What is being described as the world’s largest tidal power turbine was unveiled this week in Scotland. Dubbed the AK1000 by its developer, the Atlantis Resources Corporation, the one-megawatt turbine weighs 1,430 tons, stands nearly 75 feet tall and has six 60-foot diameter blades that can produce enough electricity to supply more than 1,000 homes.
The turbine will be installed later this summer at the European Marine Energy Center in the far north of Scotland, where it will be used to power a computer data center.
“Today is not just about our technology, it is about the emergence of tidal power as a viable asset class that will require the development of local supply chains employing local people to deliver sustainable energy to the local grid,” Timothy Cornelius, chief executive of Atlantis, said in a statement on Thursday. “The AK1000 takes the industry one step closer to commercial scale tidal power projects.”
Tidal power represents just a tiny fraction of the renewable energy produced worldwide, mostly because of the significant technical hurdles of deploying large turbines in flowing water. The majority of turbines in operation are experimental prototypes deployed in Europe.
Yet as the unveiling of the AK1000 clearly shows, the allure of producing clean, reliable power from the daily in-and-out flux of the tides continues to attract significant investment. And Atlantis faces substantial competition in the race to develop affordable commercial-scale tide power, with dozens of other companies developing a variety of turbine designs.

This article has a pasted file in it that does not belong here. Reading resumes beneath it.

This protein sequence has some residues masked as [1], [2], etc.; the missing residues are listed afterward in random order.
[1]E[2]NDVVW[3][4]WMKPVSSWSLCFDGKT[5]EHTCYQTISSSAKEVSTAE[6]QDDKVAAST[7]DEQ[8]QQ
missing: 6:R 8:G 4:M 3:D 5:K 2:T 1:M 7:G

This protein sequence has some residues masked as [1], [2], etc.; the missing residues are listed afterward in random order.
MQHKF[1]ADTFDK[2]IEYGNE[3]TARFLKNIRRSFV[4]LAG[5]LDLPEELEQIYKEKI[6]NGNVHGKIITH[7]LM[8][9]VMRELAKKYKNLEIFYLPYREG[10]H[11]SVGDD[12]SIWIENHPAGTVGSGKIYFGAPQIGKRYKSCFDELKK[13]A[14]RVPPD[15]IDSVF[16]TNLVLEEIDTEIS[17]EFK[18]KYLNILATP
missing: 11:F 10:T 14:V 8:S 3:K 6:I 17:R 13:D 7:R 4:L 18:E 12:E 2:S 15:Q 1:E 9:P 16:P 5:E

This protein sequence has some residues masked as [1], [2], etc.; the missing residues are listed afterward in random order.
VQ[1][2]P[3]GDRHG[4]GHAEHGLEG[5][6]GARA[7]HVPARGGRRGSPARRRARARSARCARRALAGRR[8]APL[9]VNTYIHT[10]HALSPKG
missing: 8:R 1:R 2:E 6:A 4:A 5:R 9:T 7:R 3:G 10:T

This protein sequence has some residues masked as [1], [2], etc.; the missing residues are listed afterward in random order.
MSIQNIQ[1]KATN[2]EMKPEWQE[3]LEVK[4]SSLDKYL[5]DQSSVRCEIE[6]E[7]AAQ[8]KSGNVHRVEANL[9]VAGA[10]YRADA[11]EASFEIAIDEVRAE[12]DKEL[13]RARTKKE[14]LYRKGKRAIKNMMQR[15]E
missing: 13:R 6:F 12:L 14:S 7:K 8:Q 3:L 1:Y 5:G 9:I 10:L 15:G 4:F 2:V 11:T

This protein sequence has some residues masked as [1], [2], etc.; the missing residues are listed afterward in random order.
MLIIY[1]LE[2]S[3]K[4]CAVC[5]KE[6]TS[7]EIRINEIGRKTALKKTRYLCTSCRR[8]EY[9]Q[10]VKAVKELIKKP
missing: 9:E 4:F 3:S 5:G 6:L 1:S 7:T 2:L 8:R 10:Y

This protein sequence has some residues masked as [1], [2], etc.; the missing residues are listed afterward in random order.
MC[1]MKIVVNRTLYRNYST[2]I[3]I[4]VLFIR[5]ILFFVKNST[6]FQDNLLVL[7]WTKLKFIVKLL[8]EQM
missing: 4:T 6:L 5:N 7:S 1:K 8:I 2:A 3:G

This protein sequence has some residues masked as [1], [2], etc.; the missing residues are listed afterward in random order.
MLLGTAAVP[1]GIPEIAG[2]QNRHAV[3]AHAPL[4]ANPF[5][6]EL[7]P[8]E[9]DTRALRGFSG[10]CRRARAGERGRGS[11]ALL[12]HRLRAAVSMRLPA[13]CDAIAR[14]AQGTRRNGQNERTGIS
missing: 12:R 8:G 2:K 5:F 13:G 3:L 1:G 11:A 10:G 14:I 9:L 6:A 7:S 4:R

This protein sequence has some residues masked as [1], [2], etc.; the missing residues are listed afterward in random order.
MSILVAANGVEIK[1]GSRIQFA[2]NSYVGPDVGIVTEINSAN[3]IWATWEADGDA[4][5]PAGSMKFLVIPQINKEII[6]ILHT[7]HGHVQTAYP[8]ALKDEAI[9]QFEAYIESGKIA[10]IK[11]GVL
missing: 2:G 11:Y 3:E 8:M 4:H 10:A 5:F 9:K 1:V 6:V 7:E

Flowing water can be tapped for power just as wind is, but because water is far denser than air, its movement contains far more potential energy. Tidal energy has other benefits: as turbines are placed underwater, they are silent and out of sight. And many tidal inlets with significant energy potential are found close to the densely populated urban areas where electricity demand is highest.
Rough and cold seas can cause heavy wear and tear on tidal turbines, but Atlantis says its machines are designed specifically to withstand the rigors of the North Atlantic.
“In order to get a robust turbine, we have had to make what we call ultimately the dumbest, simple but most robust turbine you could possibly put in such a harsh environment,” Mr. Cornelius told BBC Scotland.
By JOHN COLLINS RUDOLF/NYTimes